A new development in immunotherapy is said to promise novel treatments for cancer.
Researchers at the QIMR Berghofer Medical Research Institute in Brisbane have identified an antibody or a large protein that could slow down the growth of common cancer cells.
''We are seeing the revolutionary effect of using antibodies to treat cancer patients -- particularly in tumours that we know the immune system is often active,'' lead scientist professor Mark Smyth told The Huffington Post Australia.
''We have a new target that hasn't been explored yet.''
In a four-year study, researchers performed a series of animal laboratory tests that tested and developed the antibody. The results showed that the antibody slowed down the spread of melanoma, lung, breast and prostate cancers by activating immune cells called 'Natural Killer' cells.
According to Smyth, the role of the protein was to stop immune cells from becoming ''over activated'' and attacking the body's own healthy cells.
''Antibodies inhibit a tumour from spreading and we know that this is generally what kills patients.''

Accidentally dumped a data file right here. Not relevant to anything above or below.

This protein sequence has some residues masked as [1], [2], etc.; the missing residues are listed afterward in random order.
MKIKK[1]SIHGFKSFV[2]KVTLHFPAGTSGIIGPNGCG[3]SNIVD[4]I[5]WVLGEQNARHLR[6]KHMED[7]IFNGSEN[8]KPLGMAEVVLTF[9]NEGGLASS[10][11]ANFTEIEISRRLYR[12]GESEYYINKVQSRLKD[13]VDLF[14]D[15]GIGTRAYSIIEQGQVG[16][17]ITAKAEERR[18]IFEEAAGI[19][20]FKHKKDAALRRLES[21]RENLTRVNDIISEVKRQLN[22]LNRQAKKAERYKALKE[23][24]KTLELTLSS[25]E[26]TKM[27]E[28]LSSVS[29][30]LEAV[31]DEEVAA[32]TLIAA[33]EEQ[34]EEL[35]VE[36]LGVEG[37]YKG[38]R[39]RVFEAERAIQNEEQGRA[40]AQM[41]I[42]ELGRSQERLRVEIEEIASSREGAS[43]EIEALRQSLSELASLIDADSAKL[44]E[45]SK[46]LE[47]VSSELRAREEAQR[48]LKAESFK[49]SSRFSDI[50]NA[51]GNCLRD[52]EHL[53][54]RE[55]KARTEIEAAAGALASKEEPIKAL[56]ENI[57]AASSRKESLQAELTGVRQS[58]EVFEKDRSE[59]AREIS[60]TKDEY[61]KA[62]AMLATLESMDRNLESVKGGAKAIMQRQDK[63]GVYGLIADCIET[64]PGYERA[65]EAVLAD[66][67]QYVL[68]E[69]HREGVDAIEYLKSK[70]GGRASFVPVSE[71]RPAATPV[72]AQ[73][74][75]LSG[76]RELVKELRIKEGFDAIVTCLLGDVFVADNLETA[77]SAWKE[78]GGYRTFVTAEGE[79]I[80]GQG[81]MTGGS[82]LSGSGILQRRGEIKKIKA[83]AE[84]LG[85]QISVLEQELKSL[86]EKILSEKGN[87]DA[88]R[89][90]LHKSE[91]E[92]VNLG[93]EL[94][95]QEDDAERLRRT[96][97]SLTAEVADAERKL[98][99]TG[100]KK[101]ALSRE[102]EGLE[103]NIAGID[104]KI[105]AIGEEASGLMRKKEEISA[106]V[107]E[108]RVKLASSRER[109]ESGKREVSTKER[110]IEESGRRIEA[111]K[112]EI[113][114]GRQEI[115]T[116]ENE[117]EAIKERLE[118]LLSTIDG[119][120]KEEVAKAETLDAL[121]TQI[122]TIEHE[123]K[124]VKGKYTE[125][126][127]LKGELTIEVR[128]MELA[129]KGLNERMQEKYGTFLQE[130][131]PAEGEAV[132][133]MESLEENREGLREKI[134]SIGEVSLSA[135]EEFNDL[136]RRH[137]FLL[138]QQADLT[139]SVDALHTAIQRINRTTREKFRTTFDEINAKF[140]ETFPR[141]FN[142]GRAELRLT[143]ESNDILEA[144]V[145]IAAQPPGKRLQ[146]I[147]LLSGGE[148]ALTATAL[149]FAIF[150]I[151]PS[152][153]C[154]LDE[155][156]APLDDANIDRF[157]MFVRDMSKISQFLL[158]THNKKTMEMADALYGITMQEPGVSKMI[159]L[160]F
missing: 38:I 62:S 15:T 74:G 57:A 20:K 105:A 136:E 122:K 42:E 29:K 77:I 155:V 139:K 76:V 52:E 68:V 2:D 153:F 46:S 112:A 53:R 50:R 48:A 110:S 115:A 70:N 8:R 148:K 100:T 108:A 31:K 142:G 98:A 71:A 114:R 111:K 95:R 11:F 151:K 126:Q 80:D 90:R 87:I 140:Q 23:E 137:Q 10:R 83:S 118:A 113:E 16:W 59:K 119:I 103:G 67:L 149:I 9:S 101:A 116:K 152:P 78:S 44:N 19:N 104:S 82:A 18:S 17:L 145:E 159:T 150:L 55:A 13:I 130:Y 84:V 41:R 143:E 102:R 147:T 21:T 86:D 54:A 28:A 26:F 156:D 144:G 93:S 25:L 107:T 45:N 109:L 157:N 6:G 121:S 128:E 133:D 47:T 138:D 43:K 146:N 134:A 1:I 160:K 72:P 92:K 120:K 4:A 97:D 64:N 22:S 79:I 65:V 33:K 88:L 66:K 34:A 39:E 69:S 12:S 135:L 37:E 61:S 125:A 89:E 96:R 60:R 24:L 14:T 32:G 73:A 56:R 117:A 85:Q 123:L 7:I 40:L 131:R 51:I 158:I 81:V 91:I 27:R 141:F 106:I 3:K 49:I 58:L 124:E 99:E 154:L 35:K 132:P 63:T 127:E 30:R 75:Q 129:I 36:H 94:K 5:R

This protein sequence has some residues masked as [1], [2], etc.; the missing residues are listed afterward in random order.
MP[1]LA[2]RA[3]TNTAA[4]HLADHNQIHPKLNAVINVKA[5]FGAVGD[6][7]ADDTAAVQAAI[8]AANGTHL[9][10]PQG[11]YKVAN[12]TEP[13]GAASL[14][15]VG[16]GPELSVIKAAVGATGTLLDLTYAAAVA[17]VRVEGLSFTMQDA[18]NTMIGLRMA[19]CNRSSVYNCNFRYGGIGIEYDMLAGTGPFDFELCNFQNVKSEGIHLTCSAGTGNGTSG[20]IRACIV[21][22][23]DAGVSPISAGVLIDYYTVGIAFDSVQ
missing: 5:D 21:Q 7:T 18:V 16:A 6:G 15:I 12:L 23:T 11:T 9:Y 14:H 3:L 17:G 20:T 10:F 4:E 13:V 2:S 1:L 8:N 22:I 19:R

According to experts the findings of the study might lead to pathways for cancer treatments that focused on immunotherapy, whereby a person's own immune system was used to treat the disease.
Meanwhile, a novel compound had shown promise in preclinical studies as a treatment for acute myeloid leukemia, more than doubling median days of survival even in a drug-resistant form of the disease, according to University of North Carolina Health Care System.
According to researchers at UNC Lineberger Comprehensive Cancer Center, UNC Eshelman School of Pharmacy, the Aflac Cancer & Blood Disorders Center in Atlanta, Emory University School of Medicine, and at other institutions MRX-2843 blocked the growth of acute myeloid leukemia cells, led to a significant level of cancer cell death and more than doubled the median days of survival in laboratory models with a drug-resistant form of the disease.
MRX-2843 was designed to specifically target two cell signaling proteins called tyrosine kinases that helped drive abnormal cell growth in acute myeloid leukemia, non-small cell lung cancer, melanoma and glioblastoma.